Hi guys! Thanks for sticking with me for the Prevision.io R SDK blog post series! If you just landed here without knowing much about Prevision.io or this series I strongly encourage you to start at the beginning with blog post #1. All of our publications are available on the blog directly @ Prevision.io.

We are at the final article of the R SDK series. In this one, we are going to talk about the model life cycle (what it is and how Prevision.io addresses it, especially though the R SDK) and then we will conclude our journey.

Hopefully this was you at the beginning of the blog post series 🙃

Model life cycle

When talking about Machine Learning, people mostly think that “algorithm creation” is the thing that we, data scientists, have to deal with. While true, this vision is somewhat incomplete. At Prevision.io, we do believe that the typical Machine Learning project looks like this :

The Machine Learning spaghetti as envisioned by Prevision.io

In this blog post series, we have covered almost everything (more or less in detail) up to the deployment of models (and applications!) that comes with them. However, as you can see on the above chart there is still a final step about mostly monitoring (data, model), alerting, retraining, that we can sum up with the buzzword MLOps.

While it’s true that this field is fairly new, some companies try to offer a solution in order to solve a problem and the questions that arise after the deployment phase, which are:

  • For IT folks:
    • Is the model still running?
    • Is the model still accessible to external and allowed users?
    • Is the application still running?
    • Is the application accessible to external and allowed users?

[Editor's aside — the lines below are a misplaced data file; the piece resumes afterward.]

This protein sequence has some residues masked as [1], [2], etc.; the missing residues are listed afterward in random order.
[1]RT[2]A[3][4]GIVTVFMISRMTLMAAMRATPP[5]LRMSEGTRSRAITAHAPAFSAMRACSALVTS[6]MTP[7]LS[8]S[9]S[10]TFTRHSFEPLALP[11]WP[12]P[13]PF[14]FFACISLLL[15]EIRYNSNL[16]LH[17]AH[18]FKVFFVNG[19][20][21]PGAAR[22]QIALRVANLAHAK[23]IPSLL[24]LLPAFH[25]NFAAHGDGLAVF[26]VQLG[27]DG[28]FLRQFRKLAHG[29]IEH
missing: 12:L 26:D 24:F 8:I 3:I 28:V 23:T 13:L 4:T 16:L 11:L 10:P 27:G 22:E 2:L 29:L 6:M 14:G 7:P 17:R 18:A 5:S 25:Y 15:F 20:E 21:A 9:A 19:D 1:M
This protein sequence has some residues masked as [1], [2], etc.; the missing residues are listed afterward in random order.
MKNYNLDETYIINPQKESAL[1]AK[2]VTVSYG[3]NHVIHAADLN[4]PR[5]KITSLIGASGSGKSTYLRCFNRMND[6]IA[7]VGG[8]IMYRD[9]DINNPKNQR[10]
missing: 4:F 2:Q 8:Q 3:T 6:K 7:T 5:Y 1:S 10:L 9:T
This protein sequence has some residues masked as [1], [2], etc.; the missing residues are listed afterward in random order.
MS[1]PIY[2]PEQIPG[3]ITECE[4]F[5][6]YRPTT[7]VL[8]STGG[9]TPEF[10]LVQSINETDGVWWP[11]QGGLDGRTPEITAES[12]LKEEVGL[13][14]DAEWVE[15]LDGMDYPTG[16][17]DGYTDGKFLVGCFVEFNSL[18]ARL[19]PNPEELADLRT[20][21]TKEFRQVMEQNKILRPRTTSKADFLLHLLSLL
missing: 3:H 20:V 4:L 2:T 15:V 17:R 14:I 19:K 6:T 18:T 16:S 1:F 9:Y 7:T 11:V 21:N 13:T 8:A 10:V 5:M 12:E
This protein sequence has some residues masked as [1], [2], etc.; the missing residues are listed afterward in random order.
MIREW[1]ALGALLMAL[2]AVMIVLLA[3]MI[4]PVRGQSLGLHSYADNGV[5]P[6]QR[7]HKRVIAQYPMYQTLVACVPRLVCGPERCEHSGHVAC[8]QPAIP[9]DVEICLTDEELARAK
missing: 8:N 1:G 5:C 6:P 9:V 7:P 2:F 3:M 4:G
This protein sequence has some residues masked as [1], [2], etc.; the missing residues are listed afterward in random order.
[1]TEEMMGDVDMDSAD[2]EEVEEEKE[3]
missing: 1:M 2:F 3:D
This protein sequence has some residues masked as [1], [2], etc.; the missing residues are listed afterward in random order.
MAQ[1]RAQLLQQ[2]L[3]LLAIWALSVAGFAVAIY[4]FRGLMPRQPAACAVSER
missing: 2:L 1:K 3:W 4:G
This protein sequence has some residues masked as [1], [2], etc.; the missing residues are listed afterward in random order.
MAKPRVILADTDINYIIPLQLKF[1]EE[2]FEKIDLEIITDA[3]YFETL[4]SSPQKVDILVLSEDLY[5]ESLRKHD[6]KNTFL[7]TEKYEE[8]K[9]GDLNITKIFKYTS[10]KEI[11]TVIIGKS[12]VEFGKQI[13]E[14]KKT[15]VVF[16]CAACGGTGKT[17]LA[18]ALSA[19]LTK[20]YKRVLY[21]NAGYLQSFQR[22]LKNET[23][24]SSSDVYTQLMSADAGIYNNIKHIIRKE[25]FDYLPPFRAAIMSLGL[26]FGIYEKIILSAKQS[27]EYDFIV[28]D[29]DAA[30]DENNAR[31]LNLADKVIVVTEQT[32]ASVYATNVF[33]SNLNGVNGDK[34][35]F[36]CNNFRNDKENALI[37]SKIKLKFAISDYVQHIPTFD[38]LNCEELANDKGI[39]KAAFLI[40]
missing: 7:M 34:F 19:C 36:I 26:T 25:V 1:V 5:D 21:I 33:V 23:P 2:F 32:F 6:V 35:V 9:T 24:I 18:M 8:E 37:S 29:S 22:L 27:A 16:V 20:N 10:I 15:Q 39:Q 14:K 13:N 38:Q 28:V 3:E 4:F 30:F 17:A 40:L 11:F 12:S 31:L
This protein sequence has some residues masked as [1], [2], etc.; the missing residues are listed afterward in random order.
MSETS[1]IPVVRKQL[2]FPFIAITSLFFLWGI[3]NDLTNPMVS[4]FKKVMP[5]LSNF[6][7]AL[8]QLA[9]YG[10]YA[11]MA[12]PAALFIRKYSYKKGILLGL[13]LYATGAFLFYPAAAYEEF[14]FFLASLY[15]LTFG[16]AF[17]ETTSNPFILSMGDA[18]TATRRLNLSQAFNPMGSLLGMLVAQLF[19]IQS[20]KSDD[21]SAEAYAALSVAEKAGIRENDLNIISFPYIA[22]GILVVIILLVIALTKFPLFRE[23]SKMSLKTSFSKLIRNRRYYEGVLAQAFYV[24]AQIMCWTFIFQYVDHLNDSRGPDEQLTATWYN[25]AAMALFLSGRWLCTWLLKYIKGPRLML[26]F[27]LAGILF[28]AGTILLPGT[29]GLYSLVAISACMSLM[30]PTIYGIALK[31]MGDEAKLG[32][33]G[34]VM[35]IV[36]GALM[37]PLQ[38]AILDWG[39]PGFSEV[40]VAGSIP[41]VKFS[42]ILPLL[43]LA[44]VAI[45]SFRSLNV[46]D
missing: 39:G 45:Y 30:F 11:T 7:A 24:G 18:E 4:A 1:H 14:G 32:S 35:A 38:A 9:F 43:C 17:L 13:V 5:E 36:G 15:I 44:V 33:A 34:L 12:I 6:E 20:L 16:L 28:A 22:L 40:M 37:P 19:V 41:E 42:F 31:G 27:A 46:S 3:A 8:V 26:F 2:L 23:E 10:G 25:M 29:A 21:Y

• How many resources (CPU, RAM, DISK, GPU,…) does all of this consume?
    • How can I manage API keys, especially in the case of compromission?
  • For Data Science folks:
    • Is the model still predicting accurately?
    • What does the prediction of my model look like? (Concept drift)
    • What does the data entering my model look like? (Data drift)
    • Is there any data integrity violation? (Data schema changing)
    • How can I check all of that?
    • Can I be alerted if something goes wrong?
    • Can I A/B test my model?
    • Can I challenge my champion model with a challenger?
    • Is the challenger behaving better?
    • How can I retrain a new version of my model, and change it without breaking everything and being buried alive by my business users and my manager?

Well, a lot of stuff is going on here, and we could write a whole new blog post series on that alone (and we will 🙏), but you’ve got the idea: knowing if stuff works and how to improve them without breaking all the things is the topic of interest.

Said no Data Scientist ever (at least I hope so)

Prevision.io monitoring

As we have just seen, monitoring revolves around two main components and personna: IT & Data Science. For each of them, we do offer some capabilities inside the Prevision.io platform.

Also, I’d like to be very transparent here, while MLops is a fairly new topic, Prevision.io has started to work on it and will greatly improve features in upcoming releases. So, I’m going to showcase features that are available in the 11.3.3 version or Prevision.io, but stay tuned! More to come in the coming weeks!

IT monitoring

As stated above, IT monitoring is a real issue that needs to be addressed, especially for model deployment.

In Prevision.io, one could go to the models we have previously deployed and see what we have here:

Summary of deployed model

As you can see, some KPIs sum up the deployment. Especially about the IT monitoring, you can see the health status of each model that composes the deployment (main model and if available, challenger model). Here, everything is running perfectly.

If you want to retrieve this information thanks to the R SDK, please type the following:


Or the following (if you lost your object from the previous SDK blog post):

get_deployment_info(get_deployment_id_from_name(project_id = get_project_id_from_name("Electricity Forecast"),
                                                name = "R SDK Deployment",